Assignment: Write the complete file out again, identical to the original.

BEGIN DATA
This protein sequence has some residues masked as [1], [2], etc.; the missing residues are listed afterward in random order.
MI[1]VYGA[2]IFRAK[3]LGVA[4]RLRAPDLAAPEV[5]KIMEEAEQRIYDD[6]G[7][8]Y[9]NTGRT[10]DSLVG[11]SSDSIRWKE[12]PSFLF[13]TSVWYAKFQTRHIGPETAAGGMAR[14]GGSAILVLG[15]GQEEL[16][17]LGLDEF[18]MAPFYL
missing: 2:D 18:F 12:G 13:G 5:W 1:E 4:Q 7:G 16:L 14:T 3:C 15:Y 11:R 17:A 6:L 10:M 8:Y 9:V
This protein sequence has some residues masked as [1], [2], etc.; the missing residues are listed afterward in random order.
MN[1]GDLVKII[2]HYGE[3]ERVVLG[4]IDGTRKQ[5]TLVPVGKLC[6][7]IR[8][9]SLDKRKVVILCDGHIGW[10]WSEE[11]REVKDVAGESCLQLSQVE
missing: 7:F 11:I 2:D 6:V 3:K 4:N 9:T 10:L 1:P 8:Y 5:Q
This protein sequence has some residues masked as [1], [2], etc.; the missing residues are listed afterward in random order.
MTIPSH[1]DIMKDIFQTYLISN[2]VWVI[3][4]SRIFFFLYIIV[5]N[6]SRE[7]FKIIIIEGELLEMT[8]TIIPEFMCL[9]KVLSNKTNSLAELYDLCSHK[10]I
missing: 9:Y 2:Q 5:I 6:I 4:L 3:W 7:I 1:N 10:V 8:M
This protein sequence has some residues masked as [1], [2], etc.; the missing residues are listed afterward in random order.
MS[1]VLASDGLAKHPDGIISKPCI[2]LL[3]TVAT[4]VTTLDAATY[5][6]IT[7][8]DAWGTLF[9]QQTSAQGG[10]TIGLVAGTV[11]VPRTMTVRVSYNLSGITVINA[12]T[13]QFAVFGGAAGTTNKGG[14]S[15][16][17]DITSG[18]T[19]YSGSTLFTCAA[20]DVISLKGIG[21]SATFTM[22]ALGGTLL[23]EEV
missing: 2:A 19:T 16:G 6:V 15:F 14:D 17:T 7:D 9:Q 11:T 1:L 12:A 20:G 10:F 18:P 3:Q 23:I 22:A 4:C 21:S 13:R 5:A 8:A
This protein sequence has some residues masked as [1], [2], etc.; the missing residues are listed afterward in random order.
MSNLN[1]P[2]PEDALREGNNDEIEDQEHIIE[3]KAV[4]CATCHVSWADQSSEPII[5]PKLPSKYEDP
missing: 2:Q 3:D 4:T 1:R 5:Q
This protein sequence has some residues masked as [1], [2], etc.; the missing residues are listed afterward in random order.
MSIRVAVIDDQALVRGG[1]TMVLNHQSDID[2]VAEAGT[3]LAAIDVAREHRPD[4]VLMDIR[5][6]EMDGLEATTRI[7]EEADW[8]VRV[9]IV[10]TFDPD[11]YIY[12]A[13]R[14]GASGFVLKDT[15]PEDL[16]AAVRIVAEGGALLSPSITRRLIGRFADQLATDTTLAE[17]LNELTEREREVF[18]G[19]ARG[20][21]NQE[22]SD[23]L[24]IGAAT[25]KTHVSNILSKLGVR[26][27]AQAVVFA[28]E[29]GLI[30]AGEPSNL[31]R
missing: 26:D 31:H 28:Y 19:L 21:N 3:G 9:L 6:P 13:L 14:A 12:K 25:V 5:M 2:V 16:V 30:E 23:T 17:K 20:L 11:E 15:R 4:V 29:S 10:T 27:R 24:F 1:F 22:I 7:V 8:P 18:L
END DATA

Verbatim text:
This protein sequence has some residues masked as [1], [2], etc.; the missing residues are listed afterward in random order.
MI[1]VYGA[2]IFRAK[3]LGVA[4]RLRAPDLAAPEV[5]KIMEEAEQRIYDD[6]G[7][8]Y[9]NTGRT[10]DSLVG[11]SSDSIRWKE[12]PSFLF[13]TSVWYAKFQTRHIGPETAAGGMAR[14]GGSAILVLG[15]GQEEL[16][17]LGLDEF[18]MAPFYL
missing: 2:D 18:F 12:G 13:G 5:W 1:E 4:Q 7:G 16:L 14:T 3:C 15:Y 11:R 17:A 6:L 10:M 8:Y 9:V
This protein sequence has some residues masked as [1], [2], etc.; the missing residues are listed afterward in random order.
MN[1]GDLVKII[2]HYGE[3]ERVVLG[4]IDGTRKQ[5]TLVPVGKLC[6][7]IR[8][9]SLDKRKVVILCDGHIGW[10]WSEE[11]REVKDVAGESCLQLSQVE
missing: 7:F 11:I 2:D 6:V 3:K 4:N 9:T 10:L 1:P 8:Y 5:Q
This protein sequence has some residues masked as [1], [2], etc.; the missing residues are listed afterward in random order.
MTIPSH[1]DIMKDIFQTYLISN[2]VWVI[3][4]SRIFFFLYIIV[5]N[6]SRE[7]FKIIIIEGELLEMT[8]TIIPEFMCL[9]KVLSNKTNSLAELYDLCSHK[10]I
missing: 9:Y 2:Q 5:I 6:I 4:L 3:W 7:I 1:N 10:V 8:M
This protein sequence has some residues masked as [1], [2], etc.; the missing residues are listed afterward in random order.
MS[1]VLASDGLAKHPDGIISKPCI[2]LL[3]TVAT[4]VTTLDAATY[5][6]IT[7][8]DAWGTLF[9]QQTSAQGG[10]TIGLVAGTV[11]VPRTMTVRVSYNLSGITVINA[12]T[13]QFAVFGGAAGTTNKGG[14]S[15][16][17]DITSG[18]T[19]YSGSTLFTCAA[20]DVISLKGIG[21]SATFTM[22]ALGGTLL[23]EEV
missing: 2:A 19:T 16:G 6:V 15:F 14:D 17:T 7:D 9:Q 11:T 1:L 12:A 20:G 10:F 18:P 3:Q 23:I 22:A 4:C 21:S 13:R 5:A 8:A
This protein sequence has some residues masked as [1], [2], etc.; the missing residues are listed afterward in random order.
MSNLN[1]P[2]PEDALREGNNDEIEDQEHIIE[3]KAV[4]CATCHVSWADQSSEPII[5]PKLPSKYEDP
missing: 2:Q 3:D 4:T 1:R 5:Q
This protein sequence has some residues masked as [1], [2], etc.; the missing residues are listed afterward in random order.
MSIRVAVIDDQALVRGG[1]TMVLNHQSDID[2]VAEAGT[3]LAAIDVAREHRPD[4]VLMDIR[5][6]EMDGLEATTRI[7]EEADW[8]VRV[9]IV[10]TFDPD[11]YIY[12]A[13]R[14]GASGFVLKDT[15]PEDL[16]AAVRIVAEGGALLSPSITRRLIGRFADQLATDTTLAE[17]LNELTEREREVF[18]G[19]ARG[20][21]NQE[22]SD[23]L[24]IGAAT[25]KTHVSNILSKLGVR[26][27]AQAVVFA[28]E[29]GLI[30]AGEPSNL[31]R
missing: 26:D 31:H 28:Y 19:L 21:N 3:G 9:L 6:P 13:L 14:A 12:K 25:V 5:M 2:V 16:V 30:E 23:T 17:K 20:L 11:E 15:R 4:V 29:S 10:T 27:R 24:F 1:F 22:I 7:V 8:P 18:L